To convert this 1901 cooperage into a boutique hotel, a contemporary addition was built on the roof of the restored brick warehouse. Up-to-date mechanical systems were integrated into the historic structure, and every room was designed to enhance the building's post-industrial spaces and materials.
From the earliest design sketch, the Wythe Hotel project comprised three critical elements: the restoration of the original building, a contemporary roof addition, and an iconic new sign. Williamsburg is not a designated historic district, but the brick cooperage is exactly the type of post-industrial artifact that draws people to Brooklyn, so it was vital to retain that sense of authenticity while restoring the building. This was not easy. The building's wood ceilings were in disrepair and its brick walls were damaged, poorly painted, or defaced with graffiti. For months, layer after layer of paint and grime were artfully scraped and sandblasted away from the original wood and brick to capture the right amount of historic residue. The process was painstakingly deliberate, and the resulting palimpsest reveals traces of different eras in the building's history.
Far less subtle was the removal of an entire 20-foot bay from the west side of the brick building. In its place, a glass window wall, modeled after the original factory windows, encloses the building to satisfy mandatory light and air requirements while creating sweeping views of Manhattan from the hotel rooms. This gridded glass façade extends up past the roofline of the original building to wrap the abstract rooftop addition, an airy four-story glass block that starkly contrasts the solid brick mass below. The rooftop bar has become a popular nightlife spot, thanks in large part to its panoramic views of Brooklyn and the Manhattan skyline.The monumental 50 foot-tall custom marquee is by local artist Tom Fruin. According to local myth, the concave corner that now broadcasts the hotel’s presence was originally used to lower barrels down the building.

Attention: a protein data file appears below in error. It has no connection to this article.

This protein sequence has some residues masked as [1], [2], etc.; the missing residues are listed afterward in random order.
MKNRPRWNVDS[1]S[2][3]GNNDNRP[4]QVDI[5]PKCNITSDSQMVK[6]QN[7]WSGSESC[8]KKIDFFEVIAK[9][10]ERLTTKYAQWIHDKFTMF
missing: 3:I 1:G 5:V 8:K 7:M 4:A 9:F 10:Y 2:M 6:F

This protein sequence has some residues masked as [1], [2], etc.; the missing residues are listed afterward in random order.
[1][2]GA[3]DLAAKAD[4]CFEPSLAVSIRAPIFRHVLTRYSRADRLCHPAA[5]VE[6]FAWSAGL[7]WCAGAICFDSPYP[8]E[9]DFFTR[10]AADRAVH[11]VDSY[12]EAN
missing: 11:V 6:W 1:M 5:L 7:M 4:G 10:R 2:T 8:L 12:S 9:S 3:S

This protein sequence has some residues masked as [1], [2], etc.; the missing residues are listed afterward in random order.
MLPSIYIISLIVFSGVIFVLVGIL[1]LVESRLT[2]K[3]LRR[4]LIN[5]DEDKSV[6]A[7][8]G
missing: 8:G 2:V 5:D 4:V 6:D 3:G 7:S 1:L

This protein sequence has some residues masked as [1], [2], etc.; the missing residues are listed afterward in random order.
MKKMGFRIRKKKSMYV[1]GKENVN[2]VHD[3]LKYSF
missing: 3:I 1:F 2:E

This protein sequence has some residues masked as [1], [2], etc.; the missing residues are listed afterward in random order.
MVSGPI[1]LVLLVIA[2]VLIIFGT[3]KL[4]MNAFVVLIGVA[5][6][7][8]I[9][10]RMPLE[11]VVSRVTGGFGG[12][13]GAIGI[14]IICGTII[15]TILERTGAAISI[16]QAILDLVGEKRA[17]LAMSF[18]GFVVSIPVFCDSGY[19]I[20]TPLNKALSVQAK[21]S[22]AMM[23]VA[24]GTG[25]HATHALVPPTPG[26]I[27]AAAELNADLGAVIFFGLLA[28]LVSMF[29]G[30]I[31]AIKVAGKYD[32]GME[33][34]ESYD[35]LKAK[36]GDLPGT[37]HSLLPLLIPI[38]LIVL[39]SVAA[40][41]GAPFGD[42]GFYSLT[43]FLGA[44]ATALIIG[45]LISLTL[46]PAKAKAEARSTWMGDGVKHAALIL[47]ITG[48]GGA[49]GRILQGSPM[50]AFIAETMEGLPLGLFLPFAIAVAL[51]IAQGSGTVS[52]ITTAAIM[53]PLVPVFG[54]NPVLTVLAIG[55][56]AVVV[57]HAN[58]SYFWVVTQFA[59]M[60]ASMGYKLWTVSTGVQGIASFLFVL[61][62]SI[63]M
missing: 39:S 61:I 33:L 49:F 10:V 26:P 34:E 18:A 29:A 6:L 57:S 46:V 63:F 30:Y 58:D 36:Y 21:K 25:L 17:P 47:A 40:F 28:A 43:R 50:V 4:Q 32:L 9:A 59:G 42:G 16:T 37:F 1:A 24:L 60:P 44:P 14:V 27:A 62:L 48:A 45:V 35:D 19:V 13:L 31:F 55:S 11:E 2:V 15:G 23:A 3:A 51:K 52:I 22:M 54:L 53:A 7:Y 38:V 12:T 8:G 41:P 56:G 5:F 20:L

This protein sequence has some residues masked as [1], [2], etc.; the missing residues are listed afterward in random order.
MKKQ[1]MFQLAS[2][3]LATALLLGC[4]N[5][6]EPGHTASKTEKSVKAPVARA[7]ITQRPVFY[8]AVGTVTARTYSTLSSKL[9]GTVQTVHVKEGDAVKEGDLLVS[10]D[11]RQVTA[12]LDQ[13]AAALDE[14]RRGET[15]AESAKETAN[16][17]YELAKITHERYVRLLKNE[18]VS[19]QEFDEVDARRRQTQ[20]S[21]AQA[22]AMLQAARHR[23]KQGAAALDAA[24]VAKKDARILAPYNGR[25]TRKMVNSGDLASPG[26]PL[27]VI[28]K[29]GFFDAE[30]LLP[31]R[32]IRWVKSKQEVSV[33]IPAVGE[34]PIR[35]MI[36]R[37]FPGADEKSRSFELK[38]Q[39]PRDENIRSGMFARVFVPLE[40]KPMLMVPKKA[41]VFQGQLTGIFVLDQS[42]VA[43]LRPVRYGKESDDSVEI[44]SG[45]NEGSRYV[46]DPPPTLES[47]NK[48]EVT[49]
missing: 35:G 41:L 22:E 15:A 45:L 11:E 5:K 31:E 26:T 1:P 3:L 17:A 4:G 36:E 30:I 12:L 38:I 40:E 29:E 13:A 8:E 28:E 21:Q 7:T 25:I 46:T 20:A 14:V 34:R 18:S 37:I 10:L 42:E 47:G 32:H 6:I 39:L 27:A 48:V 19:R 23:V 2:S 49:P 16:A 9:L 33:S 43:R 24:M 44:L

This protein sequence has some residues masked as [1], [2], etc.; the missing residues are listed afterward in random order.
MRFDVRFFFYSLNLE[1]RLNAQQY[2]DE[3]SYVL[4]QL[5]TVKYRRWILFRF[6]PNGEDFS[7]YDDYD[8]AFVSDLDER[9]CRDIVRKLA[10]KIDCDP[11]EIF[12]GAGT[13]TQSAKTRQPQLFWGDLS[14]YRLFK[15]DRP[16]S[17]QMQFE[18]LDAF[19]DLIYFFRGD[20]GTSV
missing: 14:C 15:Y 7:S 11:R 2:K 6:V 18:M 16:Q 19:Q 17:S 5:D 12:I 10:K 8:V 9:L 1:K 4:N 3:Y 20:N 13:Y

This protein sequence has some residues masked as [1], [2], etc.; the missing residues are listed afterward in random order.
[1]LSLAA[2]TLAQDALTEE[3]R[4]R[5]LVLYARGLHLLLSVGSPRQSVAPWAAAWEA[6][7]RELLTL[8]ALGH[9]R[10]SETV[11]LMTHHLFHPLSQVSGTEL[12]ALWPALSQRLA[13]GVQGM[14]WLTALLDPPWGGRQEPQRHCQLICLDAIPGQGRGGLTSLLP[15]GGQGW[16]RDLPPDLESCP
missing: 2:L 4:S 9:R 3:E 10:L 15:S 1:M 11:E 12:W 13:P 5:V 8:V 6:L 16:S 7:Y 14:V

Since opening, the Wythe has become a destination for visitors and locals alike, and is often cited as a model of how to revitalize industrial buildings and environments in a manner that respects history while also expressing a continuum of experience and memory.